Most people when they think about other worlds or planes of existence, or “locations” such as heaven or hell, treat these as if they are physical locations outside or separate from the world within which we live and function. Sri Aurobindo observes that the vital worlds, and also the mental and other higher worlds are not geographically distant, but actually represent subtler sheathes which infuse and co-exist on a subtler level right here, and that there are interactions between these worlds and our world of physical existence. “The influences of the life-world are always pouring out on the material existence and producing there their powers and results which return again upon the life-world to modify it. From that the life-part in us, the desire-part is being always touched and influenced; there too are beneficent and malefic powers of good desire and evil desire which concern themselves with us even when we are ignorant of and unconcerned with them.”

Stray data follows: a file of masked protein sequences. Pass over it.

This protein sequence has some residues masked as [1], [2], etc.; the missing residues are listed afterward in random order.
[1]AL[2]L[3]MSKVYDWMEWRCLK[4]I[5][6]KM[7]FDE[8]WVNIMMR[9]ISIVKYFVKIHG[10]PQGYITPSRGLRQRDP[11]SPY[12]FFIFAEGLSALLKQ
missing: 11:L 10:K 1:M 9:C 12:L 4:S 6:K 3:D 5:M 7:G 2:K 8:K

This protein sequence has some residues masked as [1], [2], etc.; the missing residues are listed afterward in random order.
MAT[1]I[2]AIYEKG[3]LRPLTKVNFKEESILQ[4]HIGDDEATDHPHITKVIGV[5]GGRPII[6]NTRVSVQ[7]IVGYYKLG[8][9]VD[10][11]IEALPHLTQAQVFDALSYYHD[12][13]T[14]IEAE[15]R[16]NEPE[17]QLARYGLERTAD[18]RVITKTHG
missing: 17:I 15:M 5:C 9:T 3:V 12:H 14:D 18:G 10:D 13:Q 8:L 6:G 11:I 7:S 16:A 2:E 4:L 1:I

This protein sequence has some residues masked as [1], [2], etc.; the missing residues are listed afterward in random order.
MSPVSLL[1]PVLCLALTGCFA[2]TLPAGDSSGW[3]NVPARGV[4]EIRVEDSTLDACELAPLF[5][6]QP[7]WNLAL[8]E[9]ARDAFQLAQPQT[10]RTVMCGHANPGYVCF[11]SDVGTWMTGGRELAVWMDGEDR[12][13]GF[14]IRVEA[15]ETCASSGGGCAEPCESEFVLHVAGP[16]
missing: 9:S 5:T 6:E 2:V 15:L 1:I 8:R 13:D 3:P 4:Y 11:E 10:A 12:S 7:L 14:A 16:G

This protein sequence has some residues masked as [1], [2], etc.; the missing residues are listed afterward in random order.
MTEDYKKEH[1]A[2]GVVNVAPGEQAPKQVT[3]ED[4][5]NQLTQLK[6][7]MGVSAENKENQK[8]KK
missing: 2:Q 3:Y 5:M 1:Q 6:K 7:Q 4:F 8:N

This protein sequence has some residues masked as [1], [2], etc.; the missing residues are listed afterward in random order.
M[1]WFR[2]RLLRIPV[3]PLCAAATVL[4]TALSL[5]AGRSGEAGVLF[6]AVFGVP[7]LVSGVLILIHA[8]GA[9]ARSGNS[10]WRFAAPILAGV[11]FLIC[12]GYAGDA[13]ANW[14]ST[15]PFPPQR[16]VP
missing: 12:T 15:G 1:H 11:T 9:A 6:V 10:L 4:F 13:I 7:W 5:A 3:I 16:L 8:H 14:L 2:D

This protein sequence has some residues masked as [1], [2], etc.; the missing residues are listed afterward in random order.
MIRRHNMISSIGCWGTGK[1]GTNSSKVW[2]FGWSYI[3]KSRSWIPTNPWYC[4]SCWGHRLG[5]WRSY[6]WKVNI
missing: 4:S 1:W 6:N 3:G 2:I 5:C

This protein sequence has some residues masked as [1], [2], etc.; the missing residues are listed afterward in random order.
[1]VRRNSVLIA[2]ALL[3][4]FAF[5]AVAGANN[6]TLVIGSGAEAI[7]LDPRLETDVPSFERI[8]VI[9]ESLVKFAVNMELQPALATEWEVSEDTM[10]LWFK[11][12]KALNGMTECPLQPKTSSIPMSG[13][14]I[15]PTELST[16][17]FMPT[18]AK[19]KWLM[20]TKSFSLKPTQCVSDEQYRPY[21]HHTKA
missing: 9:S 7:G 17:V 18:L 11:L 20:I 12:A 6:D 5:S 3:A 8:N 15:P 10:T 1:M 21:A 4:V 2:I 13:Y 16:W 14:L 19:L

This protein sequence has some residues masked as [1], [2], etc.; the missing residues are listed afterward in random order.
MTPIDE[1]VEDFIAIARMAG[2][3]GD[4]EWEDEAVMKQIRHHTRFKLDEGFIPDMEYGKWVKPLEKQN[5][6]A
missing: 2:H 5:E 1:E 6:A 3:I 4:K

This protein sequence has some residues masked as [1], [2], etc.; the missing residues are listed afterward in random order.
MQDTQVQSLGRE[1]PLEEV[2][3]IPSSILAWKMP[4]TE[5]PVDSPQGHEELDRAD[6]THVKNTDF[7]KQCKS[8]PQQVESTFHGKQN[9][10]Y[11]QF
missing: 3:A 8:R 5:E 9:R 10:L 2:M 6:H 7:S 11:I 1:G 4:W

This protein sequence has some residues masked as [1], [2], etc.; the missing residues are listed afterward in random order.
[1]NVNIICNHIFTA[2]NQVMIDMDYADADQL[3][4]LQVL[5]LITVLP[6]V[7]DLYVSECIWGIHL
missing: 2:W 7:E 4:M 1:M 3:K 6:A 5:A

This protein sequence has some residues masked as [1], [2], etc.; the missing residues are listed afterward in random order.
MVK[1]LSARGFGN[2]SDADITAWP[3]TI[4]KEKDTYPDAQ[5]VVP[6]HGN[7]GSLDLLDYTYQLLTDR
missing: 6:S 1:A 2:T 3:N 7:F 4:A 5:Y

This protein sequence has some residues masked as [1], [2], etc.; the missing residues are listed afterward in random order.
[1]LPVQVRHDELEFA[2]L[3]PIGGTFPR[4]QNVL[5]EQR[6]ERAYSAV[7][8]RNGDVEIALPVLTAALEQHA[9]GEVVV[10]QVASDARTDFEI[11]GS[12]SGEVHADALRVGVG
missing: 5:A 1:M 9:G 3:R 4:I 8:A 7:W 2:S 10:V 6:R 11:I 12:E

Just as we have forms of conscious awareness in our physically-predominant world, so there are also conscious beings on each of the other planes, formed and acting from their predominant principle, in this case, the vital principle with its desire-fulfillment needs. “As we awaken to the higher planes of our existence, we become aware of them as friends or enemies, powers which seek to possess or which we can master, overcome, pass beyond and leave behind.”

In order, therefore to truly begin to address the action of desire upon the seeker through Yoga, these relations must be understood. “For the supra-material is as much a reality as the existence of mental beings in the material universe.”

Sri Aurobindo, The Synthesis of Yoga, Part Two: The Yoga of Integral Knowledge, Chapter 19, The Planes of Our Existence, pp. 434-435

The Relation of Purusha and Prakriti in the Desire World of the Vital Principle